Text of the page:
My mom on the other hand will do large batches outside on old coleman camp stoves setup on picnic tables. Never had a problem, has even had 7 canners going at once. Maybe canning outside is something I am just not meant to do.


  • ksrogers

    Sometyhing like canning outdoors does require a lot of forethought. Wind is the worst part of it, not to mention if there are bugs that sting nearby. Unless you have set up a covered, but well ventilated area outdoors, and have water, a sink, a big work space and a good controller for the burner(s), it would be quite a battle. For me, in summer, canning is not an option outside as I do have AC and even if it gets warm indoors with aC going, I still manage to can without excessive heat. It also is due to the fact that I use a steam canner which has less time on the stove to recover to boiling once its filled.

  • John__ShowMe__USA

    Wind can be a problem for sure. My Coleman campstove has only one side open, however with the built-in screens in place there is not room for a big pot. For my main burners I use a makeshift windscreen using heavy duty foil.

    My kitchen opens right onto the deck so only a couple of feet from sink to where I cook, can, smoke, grill etc.

    Works for me.


  • gigc

    Just as kind of a general heads-up, a portable outdoor sink that connects to the hose faucett might be a solution for you guys who need a sink closer to your work space.

    Target sells the "Reel Smart Outdoor Sink Station" in the garden section.

    I've never done any canning but I have been thrilled with the RS as part of my outdoor barbecue kitchen. The sink is lightweight and easy to move. I don't use the hose roller so I just drag it in and out of the laundry room as I need it. Honestly, for me at least, it changed outdoor cooking from a chore to a joy.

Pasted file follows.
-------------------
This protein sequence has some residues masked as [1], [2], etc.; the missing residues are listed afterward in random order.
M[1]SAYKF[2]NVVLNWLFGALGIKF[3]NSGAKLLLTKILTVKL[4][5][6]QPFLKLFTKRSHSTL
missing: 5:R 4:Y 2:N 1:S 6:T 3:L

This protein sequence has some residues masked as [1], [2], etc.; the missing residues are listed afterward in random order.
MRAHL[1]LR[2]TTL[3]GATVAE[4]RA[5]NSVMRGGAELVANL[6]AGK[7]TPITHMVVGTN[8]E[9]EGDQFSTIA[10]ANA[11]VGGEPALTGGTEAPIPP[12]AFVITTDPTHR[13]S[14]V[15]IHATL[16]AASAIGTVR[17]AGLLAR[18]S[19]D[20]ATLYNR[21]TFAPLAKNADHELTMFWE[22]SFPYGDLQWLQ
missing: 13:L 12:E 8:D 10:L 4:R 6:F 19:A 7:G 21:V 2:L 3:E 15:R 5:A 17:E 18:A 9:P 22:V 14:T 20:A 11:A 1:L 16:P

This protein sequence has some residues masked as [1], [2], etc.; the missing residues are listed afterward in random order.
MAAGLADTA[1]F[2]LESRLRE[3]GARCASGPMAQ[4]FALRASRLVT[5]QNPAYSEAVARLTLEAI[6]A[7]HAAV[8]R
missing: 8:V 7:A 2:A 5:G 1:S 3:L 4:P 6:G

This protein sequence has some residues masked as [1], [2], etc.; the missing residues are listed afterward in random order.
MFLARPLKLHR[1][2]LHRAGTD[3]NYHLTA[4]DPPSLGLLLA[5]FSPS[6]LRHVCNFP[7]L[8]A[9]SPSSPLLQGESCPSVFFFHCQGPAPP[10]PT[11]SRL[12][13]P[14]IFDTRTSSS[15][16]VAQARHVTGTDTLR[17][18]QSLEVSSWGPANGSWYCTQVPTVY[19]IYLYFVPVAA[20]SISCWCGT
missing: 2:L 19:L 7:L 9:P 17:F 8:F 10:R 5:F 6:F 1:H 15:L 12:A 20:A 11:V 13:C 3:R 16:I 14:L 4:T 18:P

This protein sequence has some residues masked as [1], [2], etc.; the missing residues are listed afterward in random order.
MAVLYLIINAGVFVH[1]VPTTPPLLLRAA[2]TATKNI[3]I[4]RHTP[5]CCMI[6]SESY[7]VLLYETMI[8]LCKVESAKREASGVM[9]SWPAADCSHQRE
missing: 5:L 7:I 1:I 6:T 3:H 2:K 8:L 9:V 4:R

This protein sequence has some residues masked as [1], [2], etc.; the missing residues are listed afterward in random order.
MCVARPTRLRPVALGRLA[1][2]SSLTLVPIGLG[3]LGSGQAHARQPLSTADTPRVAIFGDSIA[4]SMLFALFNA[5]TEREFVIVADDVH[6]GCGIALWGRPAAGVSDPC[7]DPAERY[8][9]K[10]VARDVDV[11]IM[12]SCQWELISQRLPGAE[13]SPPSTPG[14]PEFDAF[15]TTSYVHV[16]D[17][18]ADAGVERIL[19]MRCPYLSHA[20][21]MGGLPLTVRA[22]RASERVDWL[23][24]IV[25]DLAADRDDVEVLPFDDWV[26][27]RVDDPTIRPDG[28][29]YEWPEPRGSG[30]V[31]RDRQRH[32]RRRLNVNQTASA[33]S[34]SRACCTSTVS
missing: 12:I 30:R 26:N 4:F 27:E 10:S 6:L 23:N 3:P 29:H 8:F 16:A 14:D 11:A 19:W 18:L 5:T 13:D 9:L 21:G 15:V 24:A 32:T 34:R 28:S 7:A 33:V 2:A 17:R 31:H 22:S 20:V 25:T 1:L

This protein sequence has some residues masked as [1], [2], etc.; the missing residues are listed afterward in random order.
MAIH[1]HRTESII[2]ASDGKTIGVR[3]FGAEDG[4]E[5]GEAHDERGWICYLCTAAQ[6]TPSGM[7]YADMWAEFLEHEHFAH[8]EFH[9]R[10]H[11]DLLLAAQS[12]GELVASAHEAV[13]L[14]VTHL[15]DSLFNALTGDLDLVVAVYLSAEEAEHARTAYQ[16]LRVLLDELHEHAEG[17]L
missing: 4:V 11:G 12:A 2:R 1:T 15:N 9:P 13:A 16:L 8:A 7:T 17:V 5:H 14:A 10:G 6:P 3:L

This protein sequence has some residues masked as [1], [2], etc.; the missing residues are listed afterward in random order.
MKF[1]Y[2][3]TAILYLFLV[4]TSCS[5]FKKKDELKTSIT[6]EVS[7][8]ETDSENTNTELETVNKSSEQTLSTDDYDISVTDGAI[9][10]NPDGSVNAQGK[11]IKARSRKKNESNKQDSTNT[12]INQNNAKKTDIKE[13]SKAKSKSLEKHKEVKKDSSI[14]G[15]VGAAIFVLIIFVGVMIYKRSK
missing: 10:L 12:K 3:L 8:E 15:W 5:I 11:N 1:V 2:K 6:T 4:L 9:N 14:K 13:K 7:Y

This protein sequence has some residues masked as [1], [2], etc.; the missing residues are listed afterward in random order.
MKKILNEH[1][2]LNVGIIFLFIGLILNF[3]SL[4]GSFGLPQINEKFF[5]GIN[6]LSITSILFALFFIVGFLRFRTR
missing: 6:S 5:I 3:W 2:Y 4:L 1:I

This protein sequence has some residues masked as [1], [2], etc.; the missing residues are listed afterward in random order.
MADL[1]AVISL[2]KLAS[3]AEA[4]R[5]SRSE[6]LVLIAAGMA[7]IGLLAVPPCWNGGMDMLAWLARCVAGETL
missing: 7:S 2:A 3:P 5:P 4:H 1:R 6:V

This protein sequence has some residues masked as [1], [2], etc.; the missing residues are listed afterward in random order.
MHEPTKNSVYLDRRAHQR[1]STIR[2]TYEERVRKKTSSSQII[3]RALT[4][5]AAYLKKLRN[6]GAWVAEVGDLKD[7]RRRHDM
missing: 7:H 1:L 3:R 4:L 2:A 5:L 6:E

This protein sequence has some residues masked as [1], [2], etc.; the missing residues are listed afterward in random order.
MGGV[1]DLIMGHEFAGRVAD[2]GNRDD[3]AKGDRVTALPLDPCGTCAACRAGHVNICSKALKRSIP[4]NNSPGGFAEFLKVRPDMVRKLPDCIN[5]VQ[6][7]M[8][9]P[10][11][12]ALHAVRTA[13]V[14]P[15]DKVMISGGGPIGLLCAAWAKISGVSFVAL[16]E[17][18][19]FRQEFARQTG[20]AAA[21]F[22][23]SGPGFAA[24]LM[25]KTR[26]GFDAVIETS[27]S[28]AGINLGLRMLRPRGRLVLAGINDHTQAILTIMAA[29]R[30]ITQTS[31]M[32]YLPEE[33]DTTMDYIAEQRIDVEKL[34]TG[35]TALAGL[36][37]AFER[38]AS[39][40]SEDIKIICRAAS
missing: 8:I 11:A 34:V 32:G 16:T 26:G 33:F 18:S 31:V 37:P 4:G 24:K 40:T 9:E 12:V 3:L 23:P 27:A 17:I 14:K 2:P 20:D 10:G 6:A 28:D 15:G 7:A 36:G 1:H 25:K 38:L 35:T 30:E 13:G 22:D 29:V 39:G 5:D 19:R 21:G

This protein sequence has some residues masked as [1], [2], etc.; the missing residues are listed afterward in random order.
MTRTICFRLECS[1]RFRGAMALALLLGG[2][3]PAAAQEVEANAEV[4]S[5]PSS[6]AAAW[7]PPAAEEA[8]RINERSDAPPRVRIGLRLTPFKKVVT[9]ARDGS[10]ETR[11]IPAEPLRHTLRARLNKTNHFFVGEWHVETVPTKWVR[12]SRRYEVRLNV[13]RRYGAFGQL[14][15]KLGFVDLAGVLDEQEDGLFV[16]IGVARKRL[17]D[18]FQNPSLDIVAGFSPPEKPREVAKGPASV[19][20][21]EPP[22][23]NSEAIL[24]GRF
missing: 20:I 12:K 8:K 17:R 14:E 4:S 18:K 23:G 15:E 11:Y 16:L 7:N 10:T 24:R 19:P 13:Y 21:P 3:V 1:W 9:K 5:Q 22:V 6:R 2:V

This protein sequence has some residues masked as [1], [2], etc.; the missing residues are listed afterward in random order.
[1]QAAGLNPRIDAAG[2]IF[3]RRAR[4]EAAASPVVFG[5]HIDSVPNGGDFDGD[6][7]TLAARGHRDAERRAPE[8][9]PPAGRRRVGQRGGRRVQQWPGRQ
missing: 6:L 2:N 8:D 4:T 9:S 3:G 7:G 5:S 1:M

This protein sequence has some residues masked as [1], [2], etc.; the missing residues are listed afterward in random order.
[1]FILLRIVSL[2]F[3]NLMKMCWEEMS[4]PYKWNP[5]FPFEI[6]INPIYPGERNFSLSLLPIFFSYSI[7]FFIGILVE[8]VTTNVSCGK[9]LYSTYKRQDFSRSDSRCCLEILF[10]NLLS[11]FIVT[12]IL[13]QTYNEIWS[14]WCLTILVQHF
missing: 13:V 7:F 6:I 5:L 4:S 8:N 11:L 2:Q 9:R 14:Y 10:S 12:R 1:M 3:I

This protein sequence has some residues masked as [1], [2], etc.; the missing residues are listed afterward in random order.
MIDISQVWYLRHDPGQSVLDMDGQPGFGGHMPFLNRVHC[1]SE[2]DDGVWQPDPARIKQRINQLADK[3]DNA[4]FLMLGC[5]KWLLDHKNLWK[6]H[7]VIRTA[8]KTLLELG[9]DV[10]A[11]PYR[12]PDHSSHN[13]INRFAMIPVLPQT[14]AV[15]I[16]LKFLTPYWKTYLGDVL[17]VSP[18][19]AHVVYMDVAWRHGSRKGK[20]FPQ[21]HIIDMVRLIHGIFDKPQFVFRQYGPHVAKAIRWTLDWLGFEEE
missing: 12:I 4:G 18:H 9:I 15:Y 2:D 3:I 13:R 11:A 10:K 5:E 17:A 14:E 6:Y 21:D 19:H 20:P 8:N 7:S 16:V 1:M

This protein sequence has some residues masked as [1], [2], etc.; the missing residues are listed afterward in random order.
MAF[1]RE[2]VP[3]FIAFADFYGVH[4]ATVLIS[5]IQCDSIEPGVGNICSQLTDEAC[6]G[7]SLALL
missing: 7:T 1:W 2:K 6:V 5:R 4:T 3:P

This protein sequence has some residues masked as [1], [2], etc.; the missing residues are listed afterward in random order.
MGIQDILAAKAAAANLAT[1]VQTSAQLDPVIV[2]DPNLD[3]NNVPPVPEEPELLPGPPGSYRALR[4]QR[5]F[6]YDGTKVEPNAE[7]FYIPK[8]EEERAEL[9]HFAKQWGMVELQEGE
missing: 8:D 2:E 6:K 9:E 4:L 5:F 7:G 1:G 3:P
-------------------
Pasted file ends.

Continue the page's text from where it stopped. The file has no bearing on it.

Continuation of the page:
I don't really know what's required for canning. The sink might not be deep enough, although it's pretty deep for a portable. I don't use the side shelves for anything heavy (or at all), I use a folding table for heavier things and as a work space.

    Still, the RS is reasonably priced and worth it's weight in convenience, it might be worth a look.

    Here is a link that might be useful: Outdoor Sink Station

  • gardenlad

    One question Gigc: Where does the water drain to when you're using this sink?

  • silver_creek

    I agree that an outdoor sink would make my outdoor canning setup complete, but the kitchen is only a few steps away. I don't carry the canner full of jars out to the stove. If I am filling jars inside, I carry them to the canner in a plastic washtub. But my outside setup was prompted not by heat in the kitchen (this is the Pacific Northwest, where 70oF is a heatwave!), but by my ancient Monarch stove. I have only one big burner, and I have shorted that burner out several times by moving a heavy canner across it. We have discussed replacing the stove, but the ideal replacement has not yet been found (this is a wood/electric combo stove, and we have used the woodstove in the winter, especially during power outages). The outside propane stove works great for me, but it is very wind sheltered, and covered from rain as well, so that makes it an ideal setup. Without the sheltered, wind protected area, it could be more of a challenge.

  • gigc

    @gardenlad: There is a drain hose included that you attach to the sink. I just put the end out in the grass and let it drain onto the lawn. It's easy enough to extend, however, as someone whose name shall remain mud demonstrated by putting the end of the drain hose into a plastic pipe. Mud then proceded to ruin my first sink by rinsing paint brushes in it and using the pipe to drain the water into the storm gutter.

  • nancypo

    Anyone tried using something electric? I have seen some fairly heavy duty units on amazon, not too expensive, and I have power on my patio. I can't can inside because of glass topped stove, sigh...